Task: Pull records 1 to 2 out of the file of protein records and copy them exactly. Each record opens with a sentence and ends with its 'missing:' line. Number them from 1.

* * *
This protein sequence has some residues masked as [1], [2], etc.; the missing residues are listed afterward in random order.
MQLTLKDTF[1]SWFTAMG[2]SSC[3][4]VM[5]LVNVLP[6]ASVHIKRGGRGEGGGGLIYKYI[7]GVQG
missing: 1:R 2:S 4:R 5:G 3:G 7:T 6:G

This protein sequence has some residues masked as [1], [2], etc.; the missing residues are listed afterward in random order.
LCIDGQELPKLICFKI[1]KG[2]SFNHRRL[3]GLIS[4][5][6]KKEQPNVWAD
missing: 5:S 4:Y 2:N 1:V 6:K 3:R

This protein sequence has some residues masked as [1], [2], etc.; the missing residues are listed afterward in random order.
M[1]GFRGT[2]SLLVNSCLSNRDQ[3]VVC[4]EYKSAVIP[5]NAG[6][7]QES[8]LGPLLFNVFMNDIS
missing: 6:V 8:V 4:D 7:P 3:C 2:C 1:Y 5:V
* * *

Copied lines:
This protein sequence has some residues masked as [1], [2], etc.; the missing residues are listed afterward in random order.
MQLTLKDTF[1]SWFTAMG[2]SSC[3][4]VM[5]LVNVLP[6]ASVHIKRGGRGEGGGGLIYKYI[7]GVQG
missing: 1:R 2:S 4:R 5:G 3:G 7:T 6:G

This protein sequence has some residues masked as [1], [2], etc.; the missing residues are listed afterward in random order.
LCIDGQELPKLICFKI[1]KG[2]SFNHRRL[3]GLIS[4][5][6]KKEQPNVWAD
missing: 5:S 4:Y 2:N 1:V 6:K 3:R